Customising SharePoint list forms with PowerApps – part twoOffice 365 PowerApps SharePoint
This series of articles will show you how to customise a SharePoint list form using PowerApps:
- part one – customise a list form, create new, edit, and view forms, and wire up the buttons (read now)
- part two – create cascading drop-downs (read below)
- part three – create tabs so long forms can be broken into sections (coming soon)
- part four – use collections and patching to create a parent/child relationship between two lists (coming soon).
Part 2 – Cascading drop-downs
From the research I have done and the tutorials by Shane Young and others I have worked through, the consensus at this point is that SharePoint lookup columns “do not play well” when customising a form in PowerApps.
I have tried various combinations to use filter, sort and distinct functions on lookup columns without success. The approach seems to be if you have a second list that would normally be your source for the lookup column to uses a text column and let PowerApps do all the magic of pulling the list into a drop-down control, then write the chosen selection into the list’s text field.
This is very similar to how you would have done it in the old days with InfoPath. In InfoPath you would create a Data Connection to your lookup list and connect it to the drop-down.
In this example I have a second list called ‘Australian City’ which gives me State and City. City is unique but State is not.
The list I am customising in PowerApps has two ‘Single line of text’ fields for State and City. To reiterate these are text columns and not lookup columns.
If you try to add a drop-down control to a screen, it will be added ‘outside’ the form. So instead select your Ffrm in the left-navigation and then add the two fields from your list.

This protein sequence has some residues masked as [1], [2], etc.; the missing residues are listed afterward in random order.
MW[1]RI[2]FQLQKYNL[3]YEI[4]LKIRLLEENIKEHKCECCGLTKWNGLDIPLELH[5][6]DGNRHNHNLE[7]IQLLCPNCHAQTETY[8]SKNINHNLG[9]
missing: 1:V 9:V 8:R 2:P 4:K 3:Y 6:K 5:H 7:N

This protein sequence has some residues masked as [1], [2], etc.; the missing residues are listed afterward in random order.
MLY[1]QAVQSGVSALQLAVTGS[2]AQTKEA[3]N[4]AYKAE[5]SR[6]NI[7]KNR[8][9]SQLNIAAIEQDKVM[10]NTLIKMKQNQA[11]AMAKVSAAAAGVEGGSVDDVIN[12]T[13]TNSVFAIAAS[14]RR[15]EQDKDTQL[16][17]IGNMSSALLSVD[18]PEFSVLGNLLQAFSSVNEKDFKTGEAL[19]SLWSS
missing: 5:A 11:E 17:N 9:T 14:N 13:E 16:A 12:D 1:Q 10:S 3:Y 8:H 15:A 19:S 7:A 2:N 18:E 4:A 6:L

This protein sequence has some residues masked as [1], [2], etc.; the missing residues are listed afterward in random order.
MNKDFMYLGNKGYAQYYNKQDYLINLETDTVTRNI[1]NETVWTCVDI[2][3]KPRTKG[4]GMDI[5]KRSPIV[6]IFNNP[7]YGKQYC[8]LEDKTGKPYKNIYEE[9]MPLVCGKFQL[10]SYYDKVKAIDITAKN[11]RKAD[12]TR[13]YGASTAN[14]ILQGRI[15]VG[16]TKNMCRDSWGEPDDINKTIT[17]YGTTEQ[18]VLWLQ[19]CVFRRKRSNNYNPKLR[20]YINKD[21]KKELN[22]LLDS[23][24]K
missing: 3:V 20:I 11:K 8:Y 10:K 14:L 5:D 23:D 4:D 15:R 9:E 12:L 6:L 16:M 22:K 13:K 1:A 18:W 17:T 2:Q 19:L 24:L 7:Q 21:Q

Now that they are on the form as a datacard, unlock the datacard and then delete the text control.
Add a drop-down control in its place. You may need to re-align the error message and resize the card to suit. Change the control’s name to something more sensible, in my case I choose CityDropdown1.
The last red ‘x’ will be highlighting the ‘Update’ function on the datacard, as this will be trying to update the original control’s name. Change to ‘Update = CityDropdown1.Selected.Value’
The next part is to wire up the drop-down control to pull the actual list of cities from the second list.
Select the drop-down control and from the properties pane choose your data source. If you have not made a connection to your lookup list then choose the ‘Add a data source’ button.
When you play in Preview, you will see the unfiltered list of cities in your drop-down control.
Repeat the same steps for your state control.
These controls are now pulling in the data and we just need to filter the list of states to remove duplicates and then cascade the drop-downs, so that when choosing the state of NSW, it filters the cities to be only the cities in NSW.
Drag the state control above the city control as the end user will choose the state first.
To filter the state drop-down control:
Items = Sort(Distinct(‘Australian City’.State, State), Result, Ascending)
As I mentioned in the last article, PowerApps cache and sometimes when you make a change and then try it in Preview mode, you may find your last change is not applied. If this happens to you, when you paste in the above line, simply copy that last line into your clipboard, delete the ‘Items’ line, preview, then re-paste back into Items and preview again. There seem to be a few quirks that we have to live with at this point in time.
To filter our cities control, in ‘Items’ add the following :
Publish to your list, refresh twice and you have a cascading drop-down.